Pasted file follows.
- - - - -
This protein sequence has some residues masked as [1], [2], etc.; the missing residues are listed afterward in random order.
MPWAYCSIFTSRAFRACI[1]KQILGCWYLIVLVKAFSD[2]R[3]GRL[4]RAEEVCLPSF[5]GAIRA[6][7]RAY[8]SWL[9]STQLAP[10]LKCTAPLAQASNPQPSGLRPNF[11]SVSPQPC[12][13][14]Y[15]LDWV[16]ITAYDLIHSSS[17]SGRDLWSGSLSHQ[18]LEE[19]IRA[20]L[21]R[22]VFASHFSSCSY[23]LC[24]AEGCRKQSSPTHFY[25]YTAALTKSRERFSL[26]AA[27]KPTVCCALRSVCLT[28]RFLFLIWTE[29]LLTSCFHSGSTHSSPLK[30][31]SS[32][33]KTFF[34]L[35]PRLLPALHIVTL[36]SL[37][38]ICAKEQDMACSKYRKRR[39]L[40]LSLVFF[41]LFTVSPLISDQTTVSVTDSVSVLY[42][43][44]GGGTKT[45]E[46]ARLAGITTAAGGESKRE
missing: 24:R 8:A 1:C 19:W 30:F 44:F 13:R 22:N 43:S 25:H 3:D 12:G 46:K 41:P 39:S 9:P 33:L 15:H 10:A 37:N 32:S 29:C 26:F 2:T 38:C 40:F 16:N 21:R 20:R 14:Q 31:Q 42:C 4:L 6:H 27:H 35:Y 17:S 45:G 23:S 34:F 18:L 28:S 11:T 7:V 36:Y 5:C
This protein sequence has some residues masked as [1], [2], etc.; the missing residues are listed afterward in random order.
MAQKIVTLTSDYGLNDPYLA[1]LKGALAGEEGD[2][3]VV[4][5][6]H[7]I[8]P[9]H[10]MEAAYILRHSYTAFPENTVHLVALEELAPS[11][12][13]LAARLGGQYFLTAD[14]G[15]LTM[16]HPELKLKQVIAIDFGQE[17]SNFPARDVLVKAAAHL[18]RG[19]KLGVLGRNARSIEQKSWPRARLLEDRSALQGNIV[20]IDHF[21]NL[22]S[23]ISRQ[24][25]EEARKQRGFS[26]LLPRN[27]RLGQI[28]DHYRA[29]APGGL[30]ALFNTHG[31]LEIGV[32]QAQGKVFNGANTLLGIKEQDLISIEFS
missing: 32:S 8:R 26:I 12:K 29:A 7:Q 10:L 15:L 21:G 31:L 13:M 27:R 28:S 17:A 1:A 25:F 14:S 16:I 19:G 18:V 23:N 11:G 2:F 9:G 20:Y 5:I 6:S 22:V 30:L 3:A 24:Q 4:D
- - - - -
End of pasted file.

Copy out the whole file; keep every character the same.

This protein sequence has some residues masked as [1], [2], etc.; the missing residues are listed afterward in random order.
MPWAYCSIFTSRAFRACI[1]KQILGCWYLIVLVKAFSD[2]R[3]GRL[4]RAEEVCLPSF[5]GAIRA[6][7]RAY[8]SWL[9]STQLAP[10]LKCTAPLAQASNPQPSGLRPNF[11]SVSPQPC[12][13][14]Y[15]LDWV[16]ITAYDLIHSSS[17]SGRDLWSGSLSHQ[18]LEE[19]IRA[20]L[21]R[22]VFASHFSSCSY[23]LC[24]AEGCRKQSSPTHFY[25]YTAALTKSRERFSL[26]AA[27]KPTVCCALRSVCLT[28]RFLFLIWTE[29]LLTSCFHSGSTHSSPLK[30][31]SS[32][33]KTFF[34]L[35]PRLLPALHIVTL[36]SL[37][38]ICAKEQDMACSKYRKRR[39]L[40]LSLVFF[41]LFTVSPLISDQTTVSVTDSVSVLY[42][43][44]GGGTKT[45]E[46]ARLAGITTAAGGESKRE
missing: 24:R 8:A 1:C 19:W 30:F 44:F 13:R 22:N 43:S 25:H 3:D 12:G 46:K 41:P 39:S 9:P 33:L 15:H 10:A 37:N 32:S 29:C 26:F 2:T 38:C 40:F 16:N 21:R 20:R 14:Q 31:Q 42:C 4:L 6:H 27:H 35:Y 17:S 45:G 23:S 34:F 18:L 28:S 11:T 7:V 36:Y 5:C
This protein sequence has some residues masked as [1], [2], etc.; the missing residues are listed afterward in random order.
MAQKIVTLTSDYGLNDPYLA[1]LKGALAGEEGD[2][3]VV[4][5][6]H[7]I[8]P[9]H[10]MEAAYILRHSYTAFPENTVHLVALEELAPS[11][12][13]LAARLGGQYFLTAD[14]G[15]LTM[16]HPELKLKQVIAIDFGQE[17]SNFPARDVLVKAAAHL[18]RG[19]KLGVLGRNARSIEQKSWPRARLLEDRSALQGNIV[20]IDHF[21]NL[22]S[23]ISRQ[24][25]EEARKQRGFS[26]LLPRN[27]RLGQI[28]DHYRA[29]APGGL[30]ALFNTHG[31]LEIGV[32]QAQGKVFNGANTLLGIKEQDLISIEFS
missing: 32:S 8:R 26:I 12:K 29:A 7:Q 10:L 15:L 21:G 31:L 13:M 27:R 28:S 17:A 1:A 25:F 14:S 16:I 19:G 18:V 23:N 11:G 2:F 9:G 20:Y 5:I 6:S 22:V 30:L 3:A 24:Q 4:D